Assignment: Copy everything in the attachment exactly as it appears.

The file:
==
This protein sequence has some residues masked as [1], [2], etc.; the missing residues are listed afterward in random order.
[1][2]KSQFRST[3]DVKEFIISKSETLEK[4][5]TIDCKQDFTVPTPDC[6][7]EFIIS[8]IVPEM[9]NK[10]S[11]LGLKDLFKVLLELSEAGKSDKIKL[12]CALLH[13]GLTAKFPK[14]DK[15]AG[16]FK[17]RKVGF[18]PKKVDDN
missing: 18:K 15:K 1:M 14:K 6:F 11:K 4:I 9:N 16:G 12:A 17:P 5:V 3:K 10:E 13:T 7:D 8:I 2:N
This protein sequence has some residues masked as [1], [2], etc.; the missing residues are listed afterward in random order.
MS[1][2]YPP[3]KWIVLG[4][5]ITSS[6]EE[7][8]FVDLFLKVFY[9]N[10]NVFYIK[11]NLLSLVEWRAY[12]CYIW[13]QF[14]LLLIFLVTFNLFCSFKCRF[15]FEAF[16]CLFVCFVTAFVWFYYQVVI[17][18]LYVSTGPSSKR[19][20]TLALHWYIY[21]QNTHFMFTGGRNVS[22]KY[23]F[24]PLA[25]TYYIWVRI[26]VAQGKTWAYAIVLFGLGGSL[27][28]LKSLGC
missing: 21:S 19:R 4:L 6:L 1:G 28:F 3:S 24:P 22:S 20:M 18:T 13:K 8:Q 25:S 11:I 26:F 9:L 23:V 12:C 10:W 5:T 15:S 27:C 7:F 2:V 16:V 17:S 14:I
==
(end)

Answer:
This protein sequence has some residues masked as [1], [2], etc.; the missing residues are listed afterward in random order.
[1][2]KSQFRST[3]DVKEFIISKSETLEK[4][5]TIDCKQDFTVPTPDC[6][7]EFIIS[8]IVPEM[9]NK[10]S[11]LGLKDLFKVLLELSEAGKSDKIKL[12]CALLH[13]GLTAKFPK[14]DK[15]AG[16]FK[17]RKVGF[18]PKKVDDN
missing: 18:K 15:K 1:M 14:K 6:F 11:K 4:I 9:N 16:G 12:A 17:P 5:V 3:K 10:E 13:T 7:D 8:I 2:N
This protein sequence has some residues masked as [1], [2], etc.; the missing residues are listed afterward in random order.
MS[1][2]YPP[3]KWIVLG[4][5]ITSS[6]EE[7][8]FVDLFLKVFY[9]N[10]NVFYIK[11]NLLSLVEWRAY[12]CYIW[13]QF[14]LLLIFLVTFNLFCSFKCRF[15]FEAF[16]CLFVCFVTAFVWFYYQVVI[17][18]LYVSTGPSSKR[19][20]TLALHWYIY[21]QNTHFMFTGGRNVS[22]KY[23]F[24]PLA[25]TYYIWVRI[26]VAQGKTWAYAIVLFGLGGSL[27][28]LKSLGC
missing: 21:S 19:R 4:L 6:L 1:G 28:F 3:S 24:P 22:S 20:M 18:T 13:K 8:Q 25:S 11:I 26:F 9:L 23:V 12:C 10:W 5:T 15:S 27:C 7:F 2:V 16:V 17:S 14:I